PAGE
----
16. You have learned the art of selective hearing and ignore noise.
  17. You are sometimes a contrarian.
  18. You wear plaid and other retro articles of clothing.Of Course!
  19. You likely to share your love of documentaries or indie rock.
  20. Your don’t worry about whatever everyone else is doing. You forge ahead and build awesome public relations programs.
  21. Bonus: You are disruptive by nature.

What would you add as a sign for public relations hipsters?

Added from my colleague, Allison O’Quinn:

  1. There’s an unnatural obsession to stay on top of all the latest celebrity gossip.
  2. You tend to be the event planner in your group of friends.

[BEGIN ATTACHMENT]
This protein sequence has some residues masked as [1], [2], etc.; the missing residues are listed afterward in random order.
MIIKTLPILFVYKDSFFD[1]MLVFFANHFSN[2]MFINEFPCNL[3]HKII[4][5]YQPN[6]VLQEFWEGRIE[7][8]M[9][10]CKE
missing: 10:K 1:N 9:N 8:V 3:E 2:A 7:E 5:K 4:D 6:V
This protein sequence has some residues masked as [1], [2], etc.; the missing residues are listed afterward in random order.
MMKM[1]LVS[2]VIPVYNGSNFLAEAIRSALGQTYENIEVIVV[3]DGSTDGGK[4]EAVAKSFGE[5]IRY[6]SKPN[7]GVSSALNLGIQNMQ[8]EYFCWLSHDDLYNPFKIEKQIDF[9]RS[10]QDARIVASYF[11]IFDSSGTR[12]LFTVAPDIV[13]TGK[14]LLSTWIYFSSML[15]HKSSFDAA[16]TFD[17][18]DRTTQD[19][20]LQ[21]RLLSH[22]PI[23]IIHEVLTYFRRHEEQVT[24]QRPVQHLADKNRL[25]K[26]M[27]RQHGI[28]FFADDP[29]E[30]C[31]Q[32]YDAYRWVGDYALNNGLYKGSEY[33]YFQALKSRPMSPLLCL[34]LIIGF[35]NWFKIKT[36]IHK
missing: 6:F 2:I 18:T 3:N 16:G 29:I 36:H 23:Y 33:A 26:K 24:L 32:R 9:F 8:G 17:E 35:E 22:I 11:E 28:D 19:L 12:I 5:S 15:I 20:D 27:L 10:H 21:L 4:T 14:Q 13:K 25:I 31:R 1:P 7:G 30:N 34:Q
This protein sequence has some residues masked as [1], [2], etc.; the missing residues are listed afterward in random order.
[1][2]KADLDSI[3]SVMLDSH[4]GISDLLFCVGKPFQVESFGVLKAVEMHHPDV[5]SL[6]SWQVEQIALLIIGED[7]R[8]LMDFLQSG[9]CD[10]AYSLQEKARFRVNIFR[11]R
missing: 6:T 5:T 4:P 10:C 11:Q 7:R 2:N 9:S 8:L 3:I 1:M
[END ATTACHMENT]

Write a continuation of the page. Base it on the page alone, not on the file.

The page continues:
3. constantly fine tuning your organizational style and discussing it with colleagues (or anyone that’ll listen).

Rachel DiCaro Metscher, director of advocacy and communications for Hobsons, has worked with many organizations to build their communications and marketing programs, including Fannie Mae, American Psychological Association, and The Princeton Review. Currently, Rachel is responsible for Hobsons’ external communication programs, which include public relations, brand, website, and social media.

Six Tips to Be More Creative in Your Public Relations Work (Part One)

I recently spoke on the Bulldog Reporter panel about how to bring more creativity in your public relations work. Love the opportunity to share some nuggets on how I bring more creativity to my work. And let’s be honest, sometimes being creativity is hard work. So, here are my tips to bringing more creativity to your public relations work: